11/17/20

~30 days of gratitude~ day 17

Today I am thankful for the refuge I find in nature. It can be as simple as the hummingbirds buzzing Rich’s head as he leaves for work, the apricot-lit reflection of a cloud in the water we walk down to every day, a pinecone colonized by tiny mushrooms, or a newt comically toppling off the side of a large spruce root we had just stood watching it laboriously climb. It’s the little things. It’s also the big things; the wind bathing us in fresh air after a year in which breathing has become much more sacred, the eagle dancing above the rainbow-glazed waterfall at the low-tide-without-storm-during-daylight I enjoyed solo the other day, a unicorn of a tide this time of year, with rainbow sprinkles on top.

 

11/18/20

~30 days of gratitude~ day 18

Elements are often a favorite theme Quinn explores in his Talking Games. He is inspired by games like Pokémon, Magic the Gathering, D&D, and many of the book series he has devoured throughout his childhood. He favors forest/tree/leaf/grass types himself, and we recognize as a family that I am of the water element, while Rich is of fire. I have always loved the phrase that someone is “in their element,” and I love to be around a person in that state, soaking up (see? Water) whatever I can learn from them. The person on my mind today is my father-in-law, whose element is, beyond any shadow of a doubt, Rock. He embodies this element in his steadfast, stable personality, his imperviousness to pain, his unwavering faith, his matter-of-factness when going about chores, and when he is in his element, he can be found tumbling, grinding, polishing, and sawing through rocks. Each of the few visits we have shared have been gems. On our last visit to Oklahoma, he gave me a lapidary lesson, and it was a highlight of our time together. Today I am grateful for Bob.

~

Postscript for those reading it on the blog…

Both Dads could use prayer. Dad Rew is home and healthy and repairing things, but is awaiting test results and answers so please keep him in your thoughts. Dad Hicks is in the hospital just days after Dad Rew, and we would appreciate all good thoughts/chants/prayers heading towards Oklahoma on his behalf.

~thankful thursday~ seed bank

11/5/20

~30 days of gratitude~ day 5

I have kept a gratitude journal for much of 2020. It helps me in November, and this year I needed help in all the other months. I was also looking ahead with some awareness that this November might not be my finest hour either, and thought of it as an investment, but it’s not really money in the bank I’m picturing. More like a seed bank, like I was putting away seeds from the flowers I grew this summer, knowing I would need to have the memory of past flowers and the hope of future flowers tucked in a safe place in order to get through the flowerless days. In July I recognized this, and was grateful for, “this garden of gratitude I am growing, one which will be able to be visited in November and harvested from when I may not have enough of what is in season.”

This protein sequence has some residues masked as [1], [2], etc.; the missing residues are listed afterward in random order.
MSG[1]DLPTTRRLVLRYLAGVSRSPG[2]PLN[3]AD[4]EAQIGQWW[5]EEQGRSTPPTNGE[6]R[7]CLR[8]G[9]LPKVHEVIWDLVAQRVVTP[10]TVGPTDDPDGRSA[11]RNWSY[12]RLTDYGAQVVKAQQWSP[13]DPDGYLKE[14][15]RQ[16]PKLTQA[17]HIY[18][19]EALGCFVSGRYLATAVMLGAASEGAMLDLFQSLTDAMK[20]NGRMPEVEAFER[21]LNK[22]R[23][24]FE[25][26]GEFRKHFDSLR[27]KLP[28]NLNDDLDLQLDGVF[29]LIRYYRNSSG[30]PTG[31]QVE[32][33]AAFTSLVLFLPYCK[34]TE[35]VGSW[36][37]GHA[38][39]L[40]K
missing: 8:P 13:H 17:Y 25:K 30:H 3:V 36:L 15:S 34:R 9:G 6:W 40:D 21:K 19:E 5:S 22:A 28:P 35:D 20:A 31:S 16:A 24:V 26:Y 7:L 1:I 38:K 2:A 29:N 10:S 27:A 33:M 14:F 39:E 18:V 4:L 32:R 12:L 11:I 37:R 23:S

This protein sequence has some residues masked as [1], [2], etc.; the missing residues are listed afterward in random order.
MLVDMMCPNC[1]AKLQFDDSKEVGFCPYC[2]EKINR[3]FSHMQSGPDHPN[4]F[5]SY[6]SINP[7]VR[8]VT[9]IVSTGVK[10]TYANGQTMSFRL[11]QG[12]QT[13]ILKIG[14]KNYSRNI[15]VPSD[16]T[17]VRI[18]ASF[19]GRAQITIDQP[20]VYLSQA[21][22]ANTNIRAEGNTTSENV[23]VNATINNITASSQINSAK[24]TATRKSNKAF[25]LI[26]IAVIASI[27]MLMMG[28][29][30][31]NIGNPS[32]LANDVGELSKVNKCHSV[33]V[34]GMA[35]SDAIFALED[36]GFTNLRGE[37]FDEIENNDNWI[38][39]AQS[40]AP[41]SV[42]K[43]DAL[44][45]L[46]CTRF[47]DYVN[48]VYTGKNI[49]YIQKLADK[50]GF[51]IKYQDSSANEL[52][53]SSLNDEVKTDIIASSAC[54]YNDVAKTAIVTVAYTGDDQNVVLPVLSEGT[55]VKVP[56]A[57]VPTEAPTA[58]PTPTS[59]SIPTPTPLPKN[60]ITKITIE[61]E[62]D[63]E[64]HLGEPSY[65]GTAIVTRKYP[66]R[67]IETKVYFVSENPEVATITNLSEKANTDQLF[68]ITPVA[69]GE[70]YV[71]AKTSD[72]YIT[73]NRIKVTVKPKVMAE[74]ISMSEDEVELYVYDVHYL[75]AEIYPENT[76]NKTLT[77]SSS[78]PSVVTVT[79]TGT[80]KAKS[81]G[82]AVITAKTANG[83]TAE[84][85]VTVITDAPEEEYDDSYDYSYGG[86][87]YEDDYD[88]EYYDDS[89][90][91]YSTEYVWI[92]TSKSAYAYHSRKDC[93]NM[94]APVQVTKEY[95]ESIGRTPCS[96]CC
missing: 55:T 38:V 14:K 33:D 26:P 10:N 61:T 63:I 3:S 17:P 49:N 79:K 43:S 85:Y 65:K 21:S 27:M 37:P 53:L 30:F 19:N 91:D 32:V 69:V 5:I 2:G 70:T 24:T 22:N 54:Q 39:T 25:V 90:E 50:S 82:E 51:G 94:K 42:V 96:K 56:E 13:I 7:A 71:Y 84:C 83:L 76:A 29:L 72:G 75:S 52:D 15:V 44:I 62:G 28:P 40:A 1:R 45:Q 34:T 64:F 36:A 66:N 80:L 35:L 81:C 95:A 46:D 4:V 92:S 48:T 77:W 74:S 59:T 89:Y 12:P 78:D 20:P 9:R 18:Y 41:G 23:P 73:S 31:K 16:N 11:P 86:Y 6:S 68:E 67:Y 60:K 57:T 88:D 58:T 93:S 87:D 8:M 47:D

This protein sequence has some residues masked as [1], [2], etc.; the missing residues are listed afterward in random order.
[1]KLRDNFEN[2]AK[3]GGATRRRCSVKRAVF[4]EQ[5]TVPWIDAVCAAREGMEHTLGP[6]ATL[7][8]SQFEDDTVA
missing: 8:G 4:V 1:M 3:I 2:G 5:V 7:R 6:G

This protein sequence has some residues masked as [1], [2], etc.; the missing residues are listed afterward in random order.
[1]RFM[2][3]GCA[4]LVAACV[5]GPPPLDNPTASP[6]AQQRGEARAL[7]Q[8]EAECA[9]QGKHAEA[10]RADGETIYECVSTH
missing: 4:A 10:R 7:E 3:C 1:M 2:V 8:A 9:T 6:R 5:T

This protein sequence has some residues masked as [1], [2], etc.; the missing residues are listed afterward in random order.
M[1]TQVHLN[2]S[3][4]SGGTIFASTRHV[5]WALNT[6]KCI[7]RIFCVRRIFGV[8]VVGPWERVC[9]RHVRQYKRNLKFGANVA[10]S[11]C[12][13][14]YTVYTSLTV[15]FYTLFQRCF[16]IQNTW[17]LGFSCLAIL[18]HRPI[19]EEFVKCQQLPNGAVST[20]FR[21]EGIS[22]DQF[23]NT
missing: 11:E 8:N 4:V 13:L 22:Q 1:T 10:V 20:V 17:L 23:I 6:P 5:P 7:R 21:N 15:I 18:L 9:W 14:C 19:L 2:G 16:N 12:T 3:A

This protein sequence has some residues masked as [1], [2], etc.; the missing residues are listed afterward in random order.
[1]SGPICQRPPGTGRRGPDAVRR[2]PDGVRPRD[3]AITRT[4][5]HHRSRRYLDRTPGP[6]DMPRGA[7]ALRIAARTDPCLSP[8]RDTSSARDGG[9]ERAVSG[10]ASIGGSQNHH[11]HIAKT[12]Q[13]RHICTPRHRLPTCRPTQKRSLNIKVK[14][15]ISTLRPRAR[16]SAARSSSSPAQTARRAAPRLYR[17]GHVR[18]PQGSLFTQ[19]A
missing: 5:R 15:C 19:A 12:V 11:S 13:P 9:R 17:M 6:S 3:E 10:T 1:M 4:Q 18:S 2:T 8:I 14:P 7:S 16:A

A few of the summer seeds I collected in my bank:

7-12

Hummingbird having a snack of crocosmia while the sprinkler was watering the terrace garden, and then resting on the flower stem to have a little shower before taking off again.

8-27

Pulled over on Otter Crest Loop overlook and took pictures of the beautiful blue ocean, trees, rocks, Queen Anne’s lace. Whales came by to say hello.

9-1

The smell of fifty pounds of beautiful peaches ripening in the kitchen.

9-3

Egrets wading in the bay as we drove the bay road home for date night pizza night. Their reflections in the blue, blue water (so nice and sunny) were just stunning.

9-5

Having enough energy to chop two ziplock bags of peppers for the freezer and can nine pints of fresh chopped heirloom tomatoes in rainbow colors, the urgent care variety I salvaged from the compost bin at market. One green zebra tomato (with one tiny squashed shoulder) the size of my head filled two pints with one more chopped piece leftover… one pink damsel that was about the same size (with one hole poked in it from another stem)! By tomorrow these would have been slumping with mold. Some beautiful vegetables are so vulnerable that it defies all pragmatism to try to bring them home, but I do it anyway, to honor the farming wrought, against all pragmatism, to bring them into being.

9-17

Walk on the beach- a fun egg case, a new nudibranch, and the whole place to myself since I arrived at dawn in the fog. Just what I needed.

Date night. Always.

11-5 today:

Speaking of date night, it is date night once again… modified for the times we inhabit, but we still observe this weekly tradition. I am grateful my love didn’t look at my tenderness, my propensity to fall to pieces, and decide I was too vulnerable, grateful that he defied all pragmatism and brought me home anyway. Grateful for the gratitude seed bank today.

11/6/20